The Associated Chambers of Commerce and Industry of India (ASSOCHAM) today lent its full support to the government's efforts to tackle black money but urged it to ensure that the issue was approached in a scientific and logical way.
ASSOCHAM Secretary General D S Rawat said the government must take care to ensure that the proposed legislation on concealment of foreign assets did not go in for over-ill and that genuine business or individual transactions were not subjected to minute scrutiny of tax inspectors.
"By all means the government should make tough laws , but then to prevent the misuse of the same, the rules and the procedures should be very simple, easy to understand and be not at all left to the discretion of the assessing officers," he said.
"They should not be left to interpretation. Every minute detail should be written in the statute. Otherwise, the amendments in FEMA may lead it back to the draconian days of FERA,'' Mr Rawat said.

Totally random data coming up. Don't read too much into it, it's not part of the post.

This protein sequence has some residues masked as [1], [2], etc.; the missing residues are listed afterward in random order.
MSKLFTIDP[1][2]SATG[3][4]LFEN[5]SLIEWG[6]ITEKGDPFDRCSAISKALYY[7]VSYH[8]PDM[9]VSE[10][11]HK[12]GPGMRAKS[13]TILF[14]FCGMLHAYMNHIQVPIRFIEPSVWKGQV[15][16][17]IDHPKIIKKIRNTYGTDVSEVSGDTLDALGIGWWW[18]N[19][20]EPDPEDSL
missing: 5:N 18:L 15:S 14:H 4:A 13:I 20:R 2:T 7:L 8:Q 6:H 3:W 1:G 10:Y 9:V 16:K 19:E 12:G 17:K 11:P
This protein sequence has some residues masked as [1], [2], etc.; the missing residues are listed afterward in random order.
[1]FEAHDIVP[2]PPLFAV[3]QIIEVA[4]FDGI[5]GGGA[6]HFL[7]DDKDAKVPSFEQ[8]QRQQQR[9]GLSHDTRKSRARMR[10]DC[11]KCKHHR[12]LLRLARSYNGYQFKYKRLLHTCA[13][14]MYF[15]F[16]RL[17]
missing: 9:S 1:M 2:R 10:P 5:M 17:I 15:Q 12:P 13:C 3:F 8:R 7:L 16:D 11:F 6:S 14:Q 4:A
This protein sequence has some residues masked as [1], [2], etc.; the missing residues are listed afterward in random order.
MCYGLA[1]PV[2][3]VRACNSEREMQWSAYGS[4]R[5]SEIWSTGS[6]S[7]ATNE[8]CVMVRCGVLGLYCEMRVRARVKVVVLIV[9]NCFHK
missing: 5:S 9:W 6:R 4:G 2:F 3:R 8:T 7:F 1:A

He said while Finance Minister Arun Jaitley's announcement that the government would bring in Bills on Foreign Assets and Benami transactions was welcome, the proposed Bills should be well debated in the public domain.
"Top experts in civil and criminal jurisprudence with knowledge of national and international laws should be consulted. No rush job is advisable.
"The stakeholders' consultations should be wide enough. It should not so happen that we go in over-kill and the news laws themselves become a main source of corruption. That danger could be real,'' Mr Rawat said.
The ASSOCHAM Secretary General said the Indian economy was integrated with the global economy and lakhs of Indian professionals, students, corporate leaders travel all over the world and do business transactions or their professional pursuits.
"Tax compliance has to be done not only in India but also in the host countries and it could be cumbersome and complicated jobs requiring top knowledge and expert advice.
"The problem could be more for the professionals and small and medium enterprises who cannot afford expensive consultancy advice. Thus, while as a nation we stand committed to eradication of black money and corruption, we should not make the business eco-system adversarial,'' Mr Rawat added.